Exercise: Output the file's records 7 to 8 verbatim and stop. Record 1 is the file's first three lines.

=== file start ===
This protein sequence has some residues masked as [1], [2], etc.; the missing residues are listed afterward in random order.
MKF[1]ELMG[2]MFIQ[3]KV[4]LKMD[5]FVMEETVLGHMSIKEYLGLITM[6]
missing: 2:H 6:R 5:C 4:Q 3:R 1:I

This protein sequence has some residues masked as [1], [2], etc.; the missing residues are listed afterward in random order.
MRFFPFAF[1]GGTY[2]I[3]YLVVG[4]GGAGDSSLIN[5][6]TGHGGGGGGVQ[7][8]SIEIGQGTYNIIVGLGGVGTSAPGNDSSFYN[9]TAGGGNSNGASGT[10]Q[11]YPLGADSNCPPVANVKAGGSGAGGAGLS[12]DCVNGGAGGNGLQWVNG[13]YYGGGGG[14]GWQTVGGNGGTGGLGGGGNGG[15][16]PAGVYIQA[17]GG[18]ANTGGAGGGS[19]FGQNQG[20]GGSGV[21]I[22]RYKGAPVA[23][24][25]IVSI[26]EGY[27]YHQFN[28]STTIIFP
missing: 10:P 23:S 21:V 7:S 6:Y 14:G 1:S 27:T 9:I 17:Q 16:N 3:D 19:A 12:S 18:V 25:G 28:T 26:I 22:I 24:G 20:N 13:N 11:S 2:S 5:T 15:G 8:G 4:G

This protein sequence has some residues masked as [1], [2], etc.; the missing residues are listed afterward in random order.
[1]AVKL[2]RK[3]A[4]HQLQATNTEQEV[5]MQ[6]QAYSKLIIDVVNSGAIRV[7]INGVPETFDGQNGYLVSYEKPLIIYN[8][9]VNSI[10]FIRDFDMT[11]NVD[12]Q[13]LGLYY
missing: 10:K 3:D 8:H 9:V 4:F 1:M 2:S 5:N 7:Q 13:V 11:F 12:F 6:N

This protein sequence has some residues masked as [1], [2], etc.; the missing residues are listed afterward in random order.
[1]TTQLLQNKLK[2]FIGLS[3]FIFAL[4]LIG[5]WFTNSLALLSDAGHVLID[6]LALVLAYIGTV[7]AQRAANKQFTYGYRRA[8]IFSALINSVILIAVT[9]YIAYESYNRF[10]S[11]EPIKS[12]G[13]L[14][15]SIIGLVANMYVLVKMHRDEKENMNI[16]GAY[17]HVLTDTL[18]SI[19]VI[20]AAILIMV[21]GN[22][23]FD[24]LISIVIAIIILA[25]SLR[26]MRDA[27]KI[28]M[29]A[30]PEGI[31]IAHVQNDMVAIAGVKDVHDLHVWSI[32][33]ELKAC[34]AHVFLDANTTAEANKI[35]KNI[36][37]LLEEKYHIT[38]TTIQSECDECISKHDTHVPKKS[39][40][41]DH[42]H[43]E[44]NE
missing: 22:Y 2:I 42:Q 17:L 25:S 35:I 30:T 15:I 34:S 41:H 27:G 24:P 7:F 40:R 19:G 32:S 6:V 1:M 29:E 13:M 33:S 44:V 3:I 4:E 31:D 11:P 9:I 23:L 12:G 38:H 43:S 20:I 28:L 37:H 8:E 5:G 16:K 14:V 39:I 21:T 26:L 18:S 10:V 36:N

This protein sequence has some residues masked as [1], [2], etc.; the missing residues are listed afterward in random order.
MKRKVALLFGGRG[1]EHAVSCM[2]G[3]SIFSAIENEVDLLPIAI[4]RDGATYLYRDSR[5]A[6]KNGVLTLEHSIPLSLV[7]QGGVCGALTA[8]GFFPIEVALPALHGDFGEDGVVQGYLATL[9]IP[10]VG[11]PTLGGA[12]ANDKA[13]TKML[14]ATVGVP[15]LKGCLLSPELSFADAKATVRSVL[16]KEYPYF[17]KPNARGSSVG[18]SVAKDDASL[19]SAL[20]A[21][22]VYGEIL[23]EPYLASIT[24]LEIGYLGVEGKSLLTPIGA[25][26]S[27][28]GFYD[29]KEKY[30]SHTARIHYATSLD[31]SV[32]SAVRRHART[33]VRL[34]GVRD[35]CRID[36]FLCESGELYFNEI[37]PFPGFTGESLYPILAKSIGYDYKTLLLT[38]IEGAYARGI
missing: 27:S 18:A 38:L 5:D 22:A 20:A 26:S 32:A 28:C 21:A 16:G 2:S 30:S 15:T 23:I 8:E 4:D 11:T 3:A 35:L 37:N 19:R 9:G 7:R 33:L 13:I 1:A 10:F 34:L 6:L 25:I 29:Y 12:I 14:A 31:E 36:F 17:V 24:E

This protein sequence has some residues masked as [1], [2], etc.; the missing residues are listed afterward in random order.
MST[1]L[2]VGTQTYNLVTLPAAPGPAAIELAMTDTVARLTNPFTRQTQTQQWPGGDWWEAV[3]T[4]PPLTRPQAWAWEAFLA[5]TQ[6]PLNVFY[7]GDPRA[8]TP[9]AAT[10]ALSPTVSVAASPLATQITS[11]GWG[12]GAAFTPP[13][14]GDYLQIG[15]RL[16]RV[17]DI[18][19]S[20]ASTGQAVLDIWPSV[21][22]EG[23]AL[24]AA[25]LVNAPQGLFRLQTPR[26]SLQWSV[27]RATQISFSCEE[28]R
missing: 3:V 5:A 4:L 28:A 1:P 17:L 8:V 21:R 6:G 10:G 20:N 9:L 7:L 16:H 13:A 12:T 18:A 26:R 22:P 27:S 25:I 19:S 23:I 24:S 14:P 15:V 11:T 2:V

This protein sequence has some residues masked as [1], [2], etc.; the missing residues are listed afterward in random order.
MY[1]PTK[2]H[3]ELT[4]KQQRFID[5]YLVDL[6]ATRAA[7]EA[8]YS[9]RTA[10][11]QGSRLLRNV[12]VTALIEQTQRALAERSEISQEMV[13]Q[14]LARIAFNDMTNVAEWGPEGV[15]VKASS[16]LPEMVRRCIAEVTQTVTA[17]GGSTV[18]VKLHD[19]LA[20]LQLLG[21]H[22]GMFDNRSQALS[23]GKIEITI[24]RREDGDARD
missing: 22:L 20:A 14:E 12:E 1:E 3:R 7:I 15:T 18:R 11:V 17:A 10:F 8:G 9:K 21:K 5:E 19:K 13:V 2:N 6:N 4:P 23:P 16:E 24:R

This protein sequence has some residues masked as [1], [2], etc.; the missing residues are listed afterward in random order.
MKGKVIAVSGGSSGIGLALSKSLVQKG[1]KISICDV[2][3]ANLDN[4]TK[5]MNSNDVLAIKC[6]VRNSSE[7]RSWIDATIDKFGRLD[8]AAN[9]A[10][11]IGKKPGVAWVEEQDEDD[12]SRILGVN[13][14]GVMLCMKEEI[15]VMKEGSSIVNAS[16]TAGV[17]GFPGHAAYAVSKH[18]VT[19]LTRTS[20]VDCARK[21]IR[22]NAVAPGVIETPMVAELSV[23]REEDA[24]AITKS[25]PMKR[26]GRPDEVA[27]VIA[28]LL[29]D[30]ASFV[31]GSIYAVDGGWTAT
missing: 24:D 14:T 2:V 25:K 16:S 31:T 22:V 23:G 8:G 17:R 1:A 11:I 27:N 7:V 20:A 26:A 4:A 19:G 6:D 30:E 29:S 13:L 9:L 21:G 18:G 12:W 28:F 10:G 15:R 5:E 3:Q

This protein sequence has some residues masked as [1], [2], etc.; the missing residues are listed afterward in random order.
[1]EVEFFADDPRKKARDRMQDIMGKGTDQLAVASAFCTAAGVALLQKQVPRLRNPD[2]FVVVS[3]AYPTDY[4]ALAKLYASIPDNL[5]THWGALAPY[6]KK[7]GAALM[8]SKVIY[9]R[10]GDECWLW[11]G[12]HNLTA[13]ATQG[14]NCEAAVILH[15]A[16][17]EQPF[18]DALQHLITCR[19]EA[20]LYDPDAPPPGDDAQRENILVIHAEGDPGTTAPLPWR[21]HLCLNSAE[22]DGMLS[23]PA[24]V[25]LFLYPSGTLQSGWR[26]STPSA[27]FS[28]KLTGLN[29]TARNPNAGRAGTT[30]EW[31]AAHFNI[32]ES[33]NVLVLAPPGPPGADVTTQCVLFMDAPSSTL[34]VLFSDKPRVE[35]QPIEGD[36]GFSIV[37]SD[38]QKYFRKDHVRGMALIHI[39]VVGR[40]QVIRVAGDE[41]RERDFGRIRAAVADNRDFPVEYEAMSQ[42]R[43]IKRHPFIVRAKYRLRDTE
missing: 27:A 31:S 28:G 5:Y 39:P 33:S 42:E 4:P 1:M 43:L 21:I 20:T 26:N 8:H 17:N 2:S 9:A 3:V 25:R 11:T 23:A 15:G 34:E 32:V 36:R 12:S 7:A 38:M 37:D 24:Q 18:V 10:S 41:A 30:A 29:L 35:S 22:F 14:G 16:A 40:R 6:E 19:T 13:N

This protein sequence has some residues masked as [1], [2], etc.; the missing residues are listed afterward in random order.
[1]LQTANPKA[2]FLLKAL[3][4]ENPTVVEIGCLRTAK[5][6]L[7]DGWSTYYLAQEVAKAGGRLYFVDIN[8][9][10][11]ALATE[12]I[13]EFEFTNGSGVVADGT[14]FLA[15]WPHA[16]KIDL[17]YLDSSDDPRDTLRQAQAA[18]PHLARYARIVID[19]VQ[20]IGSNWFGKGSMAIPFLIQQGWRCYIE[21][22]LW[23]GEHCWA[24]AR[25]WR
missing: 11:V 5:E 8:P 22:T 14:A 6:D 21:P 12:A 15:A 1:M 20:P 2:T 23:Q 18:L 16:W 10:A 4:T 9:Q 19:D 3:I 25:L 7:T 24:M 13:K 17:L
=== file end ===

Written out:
This protein sequence has some residues masked as [1], [2], etc.; the missing residues are listed afterward in random order.
MY[1]PTK[2]H[3]ELT[4]KQQRFID[5]YLVDL[6]ATRAA[7]EA[8]YS[9]RTA[10][11]QGSRLLRNV[12]VTALIEQTQRALAERSEISQEMV[13]Q[14]LARIAFNDMTNVAEWGPEGV[15]VKASS[16]LPEMVRRCIAEVTQTVTA[17]GGSTV[18]VKLHD[19]LA[20]LQLLG[21]H[22]GMFDNRSQALS[23]GKIEITI[24]RREDGDARD
missing: 22:L 20:A 14:E 12:E 1:E 3:R 7:I 15:T 18:R 11:V 17:A 10:F 8:G 9:K 21:K 5:E 19:K 13:V 2:N 6:N 4:P 23:P 16:E 24:R

This protein sequence has some residues masked as [1], [2], etc.; the missing residues are listed afterward in random order.
MKGKVIAVSGGSSGIGLALSKSLVQKG[1]KISICDV[2][3]ANLDN[4]TK[5]MNSNDVLAIKC[6]VRNSSE[7]RSWIDATIDKFGRLD[8]AAN[9]A[10][11]IGKKPGVAWVEEQDEDD[12]SRILGVN[13][14]GVMLCMKEEI[15]VMKEGSSIVNAS[16]TAGV[17]GFPGHAAYAVSKH[18]VT[19]LTRTS[20]VDCARK[21]IR[22]NAVAPGVIETPMVAELSV[23]REEDA[24]AITKS[25]PMKR[26]GRPDEVA[27]VIA[28]LL[29]D[30]ASFV[31]GSIYAVDGGWTAT
missing: 24:D 14:T 2:V 25:K 16:S 31:T 22:V 23:G 8:G 17:R 1:A 11:I 27:N 7:V 20:A 26:A 4:A 19:G 6:D 30:E 29:S 13:L 9:L 21:G 18:G 12:W 28:F 10:G 15:R 5:E 3:Q